Now, when John dreams of the desert, it’s not him or his old team mates dying in the enemy fire. It’s Sherlock who lies on his back under the baking sun, blood seeping into the hot sand and through the knees of John’s army fatigues.
They are alone. John presses his linked hands over Sherlock’s heart, over and over, bends down to blow breath into his mouth again and again and again. John can’t stop. It goes on forever. Sherlock dies forever.
Now, when John wakes up, it’s not to the drab walls of his bedsit and the rank smell of his own fear. It’s to the plaintive sound of the violin, drifting upwards in waves. John imagines the notes winding around him, spilling out of the open window and down Baker Street, spreading out over London like a protective spell.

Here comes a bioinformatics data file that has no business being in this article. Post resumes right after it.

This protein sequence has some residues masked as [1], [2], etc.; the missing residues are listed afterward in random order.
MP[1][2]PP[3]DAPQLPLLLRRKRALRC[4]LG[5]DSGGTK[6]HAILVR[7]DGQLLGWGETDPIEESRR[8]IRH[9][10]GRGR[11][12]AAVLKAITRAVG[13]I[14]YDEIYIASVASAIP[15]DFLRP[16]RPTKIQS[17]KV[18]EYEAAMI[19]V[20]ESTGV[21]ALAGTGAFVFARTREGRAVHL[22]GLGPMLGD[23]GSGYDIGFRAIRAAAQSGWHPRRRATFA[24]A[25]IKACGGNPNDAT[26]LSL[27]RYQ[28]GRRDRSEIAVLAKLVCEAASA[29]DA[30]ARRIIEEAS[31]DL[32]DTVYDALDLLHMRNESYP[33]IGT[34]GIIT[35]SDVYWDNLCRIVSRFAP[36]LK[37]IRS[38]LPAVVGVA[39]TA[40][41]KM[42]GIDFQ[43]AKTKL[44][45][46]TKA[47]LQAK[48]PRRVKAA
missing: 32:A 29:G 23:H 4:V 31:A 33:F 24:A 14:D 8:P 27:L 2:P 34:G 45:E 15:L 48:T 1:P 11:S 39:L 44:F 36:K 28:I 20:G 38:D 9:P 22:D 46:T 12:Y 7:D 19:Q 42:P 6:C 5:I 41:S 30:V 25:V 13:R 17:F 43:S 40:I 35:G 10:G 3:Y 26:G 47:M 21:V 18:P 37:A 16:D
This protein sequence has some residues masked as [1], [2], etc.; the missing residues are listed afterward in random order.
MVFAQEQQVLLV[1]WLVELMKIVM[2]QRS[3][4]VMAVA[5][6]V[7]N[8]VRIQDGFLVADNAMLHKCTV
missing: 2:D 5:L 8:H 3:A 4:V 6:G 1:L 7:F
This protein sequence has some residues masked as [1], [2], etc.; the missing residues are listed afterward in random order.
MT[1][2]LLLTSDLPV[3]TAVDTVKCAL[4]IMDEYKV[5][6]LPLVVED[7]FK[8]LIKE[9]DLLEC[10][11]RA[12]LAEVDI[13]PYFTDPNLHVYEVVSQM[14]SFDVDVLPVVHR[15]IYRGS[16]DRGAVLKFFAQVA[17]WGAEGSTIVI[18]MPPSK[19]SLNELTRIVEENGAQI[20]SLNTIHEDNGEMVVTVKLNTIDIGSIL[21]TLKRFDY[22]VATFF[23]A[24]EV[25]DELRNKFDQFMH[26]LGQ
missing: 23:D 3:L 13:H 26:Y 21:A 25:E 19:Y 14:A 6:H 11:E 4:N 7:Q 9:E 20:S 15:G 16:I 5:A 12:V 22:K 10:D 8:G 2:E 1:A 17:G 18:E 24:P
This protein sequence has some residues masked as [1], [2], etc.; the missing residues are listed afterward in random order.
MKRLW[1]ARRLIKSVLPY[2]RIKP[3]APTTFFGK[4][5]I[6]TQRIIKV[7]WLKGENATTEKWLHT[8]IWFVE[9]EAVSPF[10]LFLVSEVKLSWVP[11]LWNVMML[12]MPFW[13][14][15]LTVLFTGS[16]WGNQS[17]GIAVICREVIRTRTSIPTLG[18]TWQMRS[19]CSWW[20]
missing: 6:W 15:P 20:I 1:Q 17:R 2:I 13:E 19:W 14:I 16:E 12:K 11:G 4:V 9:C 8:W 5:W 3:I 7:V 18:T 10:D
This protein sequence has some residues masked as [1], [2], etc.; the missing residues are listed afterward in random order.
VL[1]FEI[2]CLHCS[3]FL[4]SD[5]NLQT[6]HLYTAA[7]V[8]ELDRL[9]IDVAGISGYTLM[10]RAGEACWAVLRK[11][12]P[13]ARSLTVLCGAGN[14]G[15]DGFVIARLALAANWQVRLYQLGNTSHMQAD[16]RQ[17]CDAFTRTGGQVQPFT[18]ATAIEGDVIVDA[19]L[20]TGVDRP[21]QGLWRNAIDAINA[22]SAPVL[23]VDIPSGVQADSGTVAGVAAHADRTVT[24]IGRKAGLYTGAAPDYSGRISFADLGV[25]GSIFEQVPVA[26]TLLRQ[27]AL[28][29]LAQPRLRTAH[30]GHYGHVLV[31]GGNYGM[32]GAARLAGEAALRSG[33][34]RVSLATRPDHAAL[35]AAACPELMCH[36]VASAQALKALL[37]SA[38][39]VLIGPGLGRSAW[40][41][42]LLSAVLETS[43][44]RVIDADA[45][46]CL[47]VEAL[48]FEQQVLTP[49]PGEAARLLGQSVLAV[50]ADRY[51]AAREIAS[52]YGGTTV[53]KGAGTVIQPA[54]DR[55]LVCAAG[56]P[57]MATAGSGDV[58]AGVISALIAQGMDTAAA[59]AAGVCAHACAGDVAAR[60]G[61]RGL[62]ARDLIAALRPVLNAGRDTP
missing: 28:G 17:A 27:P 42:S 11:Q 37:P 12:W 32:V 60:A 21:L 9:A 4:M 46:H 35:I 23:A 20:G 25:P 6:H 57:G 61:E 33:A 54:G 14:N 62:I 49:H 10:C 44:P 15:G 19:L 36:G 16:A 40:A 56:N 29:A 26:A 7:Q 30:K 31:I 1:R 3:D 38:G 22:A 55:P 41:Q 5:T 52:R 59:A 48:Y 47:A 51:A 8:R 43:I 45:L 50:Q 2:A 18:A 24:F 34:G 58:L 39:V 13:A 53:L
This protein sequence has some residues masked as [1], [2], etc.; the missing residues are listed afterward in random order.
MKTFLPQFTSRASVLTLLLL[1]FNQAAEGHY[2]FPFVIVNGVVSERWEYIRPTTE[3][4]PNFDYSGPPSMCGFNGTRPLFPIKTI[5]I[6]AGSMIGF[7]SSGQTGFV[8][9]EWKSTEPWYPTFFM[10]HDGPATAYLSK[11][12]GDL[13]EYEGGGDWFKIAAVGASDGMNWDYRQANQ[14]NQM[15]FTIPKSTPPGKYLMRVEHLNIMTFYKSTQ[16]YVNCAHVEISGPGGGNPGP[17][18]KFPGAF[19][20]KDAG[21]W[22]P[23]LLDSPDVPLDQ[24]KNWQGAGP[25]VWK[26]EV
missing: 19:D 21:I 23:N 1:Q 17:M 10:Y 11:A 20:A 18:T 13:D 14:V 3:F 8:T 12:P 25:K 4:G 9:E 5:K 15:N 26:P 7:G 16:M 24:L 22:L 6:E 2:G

Sherlock would scoff, if he knew of John’s flights of fancy. Or perhaps not, considering he keeps playing, night after night, somehow knowing when John needs a way out of the desert.